We're showing how Inca gold turned into Spanish coins, and coins from a number of other countries as well. It really was the first moment of globalization, the contact in 1492.
JEFFREY BROWN: Remarkably, most of the objects here come from the collection of one man, George Gustave Heye, an eccentric New York banker and oil heir who saw his first Indian on a visit to Arizona in 1897.
Heye was an enthusiast at a time when a rich man could buy native valuables on the cheap and by the boxcar.
RICHARD WEST: He was working in exactly that era, but he loved the stuff.
It was never quite clear how much he really thought about the people who made this stuff, and that's kind of an interesting dichotomy that occurred among lots of collectors of that era.
JEFFREY BROWN: Today, the "stuff" is considered a living part of the native tradition, and museum officials say thousands of pieces from the collection have been repatriated to tribes.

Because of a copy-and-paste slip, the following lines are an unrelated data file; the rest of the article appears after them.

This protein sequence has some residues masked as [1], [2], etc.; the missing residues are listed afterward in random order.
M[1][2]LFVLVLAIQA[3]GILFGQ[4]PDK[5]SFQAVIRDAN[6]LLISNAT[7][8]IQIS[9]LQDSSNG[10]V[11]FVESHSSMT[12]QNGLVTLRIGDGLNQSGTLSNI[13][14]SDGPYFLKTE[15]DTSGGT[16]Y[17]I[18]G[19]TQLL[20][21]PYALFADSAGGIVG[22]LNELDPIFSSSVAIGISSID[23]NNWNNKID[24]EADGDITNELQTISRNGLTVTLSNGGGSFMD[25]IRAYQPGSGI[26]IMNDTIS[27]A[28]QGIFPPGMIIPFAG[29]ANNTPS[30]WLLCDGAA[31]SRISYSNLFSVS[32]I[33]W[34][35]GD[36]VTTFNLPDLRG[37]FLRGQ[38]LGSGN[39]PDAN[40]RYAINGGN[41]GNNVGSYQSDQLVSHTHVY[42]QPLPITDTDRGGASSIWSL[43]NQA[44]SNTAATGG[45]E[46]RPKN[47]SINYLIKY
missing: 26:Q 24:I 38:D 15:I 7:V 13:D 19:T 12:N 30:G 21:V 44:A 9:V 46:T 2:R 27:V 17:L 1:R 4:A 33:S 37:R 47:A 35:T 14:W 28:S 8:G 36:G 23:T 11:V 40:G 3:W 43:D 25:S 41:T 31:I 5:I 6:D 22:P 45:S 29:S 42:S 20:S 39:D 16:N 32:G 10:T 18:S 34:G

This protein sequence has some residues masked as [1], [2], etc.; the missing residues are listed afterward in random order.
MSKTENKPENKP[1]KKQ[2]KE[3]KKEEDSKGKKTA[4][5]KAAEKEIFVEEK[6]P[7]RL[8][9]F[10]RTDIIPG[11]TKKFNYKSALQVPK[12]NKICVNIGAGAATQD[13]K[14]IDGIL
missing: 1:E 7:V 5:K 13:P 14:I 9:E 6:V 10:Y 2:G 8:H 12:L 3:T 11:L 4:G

And the emphasis at the museum is precisely on the people who made the objects in the past, and on those who continue today, even if some now live in cities, and many face decidedly nontraditional issues, such as the pros and cons of casinos.
RICHARD WEST: Our effort, in a methodical, disciplined, rigorous, and scholarly way, is to inject and infuse all of our representation and interpretation of native peoples and cultures with a first-person voice of the native peoples themselves.
JEFFREY BROWN: You mean, they tell their story.
RICHARD WEST: They tell their story, and most stories in the past have been told in the third person. And there's nothing wrong with that.
We've learned a great deal from that. But the party missing at the table of conversation about native cultures and peoples, present and past, has been the voice of the native person himself.
JEFFREY BROWN: The museum's exterior, too, has been carefully crafted to speak to native culture. The landscape features a wetlands area, and important native crops, like corn and squash. Donna House, a Navajo, is a landscape architect and botanist.
DONNA HOUSE: The outside is an extension of the exhibit. It is an exhibit. It is who we are.